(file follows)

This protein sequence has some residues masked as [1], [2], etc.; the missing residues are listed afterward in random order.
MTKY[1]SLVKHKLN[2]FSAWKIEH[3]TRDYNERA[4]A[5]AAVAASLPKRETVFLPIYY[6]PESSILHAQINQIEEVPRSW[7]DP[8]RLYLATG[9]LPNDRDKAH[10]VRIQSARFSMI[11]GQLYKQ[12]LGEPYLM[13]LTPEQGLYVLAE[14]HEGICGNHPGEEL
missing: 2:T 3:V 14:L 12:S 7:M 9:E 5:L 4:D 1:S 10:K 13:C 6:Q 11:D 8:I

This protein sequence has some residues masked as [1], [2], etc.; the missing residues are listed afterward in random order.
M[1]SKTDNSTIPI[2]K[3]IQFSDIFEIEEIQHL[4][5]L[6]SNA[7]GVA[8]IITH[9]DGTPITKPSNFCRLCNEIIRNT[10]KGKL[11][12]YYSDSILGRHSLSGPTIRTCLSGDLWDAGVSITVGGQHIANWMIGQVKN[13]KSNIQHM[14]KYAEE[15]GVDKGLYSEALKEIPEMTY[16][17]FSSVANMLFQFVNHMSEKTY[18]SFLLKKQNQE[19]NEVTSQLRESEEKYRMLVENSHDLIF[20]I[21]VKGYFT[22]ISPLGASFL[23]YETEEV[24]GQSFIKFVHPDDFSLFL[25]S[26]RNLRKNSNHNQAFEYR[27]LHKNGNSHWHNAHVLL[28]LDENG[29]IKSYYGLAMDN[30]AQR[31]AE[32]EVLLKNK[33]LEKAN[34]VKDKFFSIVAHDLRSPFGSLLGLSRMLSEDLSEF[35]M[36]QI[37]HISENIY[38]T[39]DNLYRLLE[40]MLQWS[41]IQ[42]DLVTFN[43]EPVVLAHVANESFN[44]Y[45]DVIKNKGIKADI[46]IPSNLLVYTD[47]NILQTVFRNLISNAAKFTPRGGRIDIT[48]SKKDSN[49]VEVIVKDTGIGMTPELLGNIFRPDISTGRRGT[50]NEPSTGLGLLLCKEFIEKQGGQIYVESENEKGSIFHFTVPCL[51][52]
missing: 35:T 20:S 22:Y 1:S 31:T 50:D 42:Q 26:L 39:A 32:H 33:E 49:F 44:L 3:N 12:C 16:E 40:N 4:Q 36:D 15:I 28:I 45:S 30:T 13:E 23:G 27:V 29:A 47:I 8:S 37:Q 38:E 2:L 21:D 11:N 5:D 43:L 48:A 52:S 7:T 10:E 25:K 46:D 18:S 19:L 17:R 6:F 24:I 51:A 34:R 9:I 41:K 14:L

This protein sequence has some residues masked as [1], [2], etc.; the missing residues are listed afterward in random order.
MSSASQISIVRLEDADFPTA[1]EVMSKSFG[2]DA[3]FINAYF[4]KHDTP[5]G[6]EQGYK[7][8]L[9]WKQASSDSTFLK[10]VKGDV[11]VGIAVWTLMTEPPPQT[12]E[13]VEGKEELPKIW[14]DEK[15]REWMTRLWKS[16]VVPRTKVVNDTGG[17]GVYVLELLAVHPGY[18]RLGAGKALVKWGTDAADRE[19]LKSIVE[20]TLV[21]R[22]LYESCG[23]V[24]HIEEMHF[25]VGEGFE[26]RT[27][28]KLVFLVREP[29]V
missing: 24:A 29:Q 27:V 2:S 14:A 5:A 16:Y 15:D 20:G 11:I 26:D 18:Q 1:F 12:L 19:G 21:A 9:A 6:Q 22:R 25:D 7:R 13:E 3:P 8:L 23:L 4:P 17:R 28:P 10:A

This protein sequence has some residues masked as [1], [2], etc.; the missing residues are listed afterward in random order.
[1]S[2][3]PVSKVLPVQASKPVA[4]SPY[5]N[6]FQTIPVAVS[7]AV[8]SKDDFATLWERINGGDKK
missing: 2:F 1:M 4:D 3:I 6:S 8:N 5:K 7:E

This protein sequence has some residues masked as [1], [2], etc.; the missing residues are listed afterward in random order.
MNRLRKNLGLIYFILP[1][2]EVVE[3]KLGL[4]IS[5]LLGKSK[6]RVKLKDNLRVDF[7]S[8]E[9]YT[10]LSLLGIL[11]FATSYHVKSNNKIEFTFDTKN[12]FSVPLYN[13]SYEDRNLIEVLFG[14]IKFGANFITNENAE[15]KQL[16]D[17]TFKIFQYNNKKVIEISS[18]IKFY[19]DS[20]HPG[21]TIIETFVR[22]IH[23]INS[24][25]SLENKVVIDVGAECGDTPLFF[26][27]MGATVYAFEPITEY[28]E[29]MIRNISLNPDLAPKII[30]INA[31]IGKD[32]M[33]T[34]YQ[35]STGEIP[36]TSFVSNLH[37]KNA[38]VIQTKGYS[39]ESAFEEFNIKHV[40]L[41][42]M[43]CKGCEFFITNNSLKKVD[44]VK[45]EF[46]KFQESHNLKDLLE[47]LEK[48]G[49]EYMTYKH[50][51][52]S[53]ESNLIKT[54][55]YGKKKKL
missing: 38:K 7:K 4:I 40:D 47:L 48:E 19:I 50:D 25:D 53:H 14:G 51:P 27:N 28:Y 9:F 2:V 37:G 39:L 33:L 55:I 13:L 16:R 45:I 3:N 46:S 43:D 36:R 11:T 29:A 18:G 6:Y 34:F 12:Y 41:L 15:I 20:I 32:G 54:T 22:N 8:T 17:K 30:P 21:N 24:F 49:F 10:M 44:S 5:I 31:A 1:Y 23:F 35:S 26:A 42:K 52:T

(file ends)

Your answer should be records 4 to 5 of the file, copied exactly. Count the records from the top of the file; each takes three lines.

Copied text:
This protein sequence has some residues masked as [1], [2], etc.; the missing residues are listed afterward in random order.
[1]S[2][3]PVSKVLPVQASKPVA[4]SPY[5]N[6]FQTIPVAVS[7]AV[8]SKDDFATLWERINGGDKK
missing: 2:F 1:M 4:D 3:I 6:S 8:N 5:K 7:E

This protein sequence has some residues masked as [1], [2], etc.; the missing residues are listed afterward in random order.
MNRLRKNLGLIYFILP[1][2]EVVE[3]KLGL[4]IS[5]LLGKSK[6]RVKLKDNLRVDF[7]S[8]E[9]YT[10]LSLLGIL[11]FATSYHVKSNNKIEFTFDTKN[12]FSVPLYN[13]SYEDRNLIEVLFG[14]IKFGANFITNENAE[15]KQL[16]D[17]TFKIFQYNNKKVIEISS[18]IKFY[19]DS[20]HPG[21]TIIETFVR[22]IH[23]INS[24][25]SLENKVVIDVGAECGDTPLFF[26][27]MGATVYAFEPITEY[28]E[29]MIRNISLNPDLAPKII[30]INA[31]IGKD[32]M[33]T[34]YQ[35]STGEIP[36]TSFVSNLH[37]KNA[38]VIQTKGYS[39]ESAFEEFNIKHV[40]L[41][42]M[43]CKGCEFFITNNSLKKVD[44]VK[45]EF[46]KFQESHNLKDLLE[47]LEK[48]G[49]EYMTYKH[50][51][52]S[53]ESNLIKT[54][55]YGKKKKL
missing: 38:K 7:K 4:I 40:D 47:L 48:E 19:I 50:D 25:D 53:H 14:G 51:P 27:N 28:Y 9:F 2:V 37:G 39:L 33:L 55:I 13:L 16:R 45:I 3:N 46:S 43:D 36:R 11:T 29:A 18:G 6:Y 34:F 12:Y 41:L 15:I 20:I 32:G 54:T 22:N 8:T 17:K 30:P 21:N 24:F 49:F 10:M 44:S 5:I 31:A 1:Y 23:F 35:S 26:A 42:K 52:T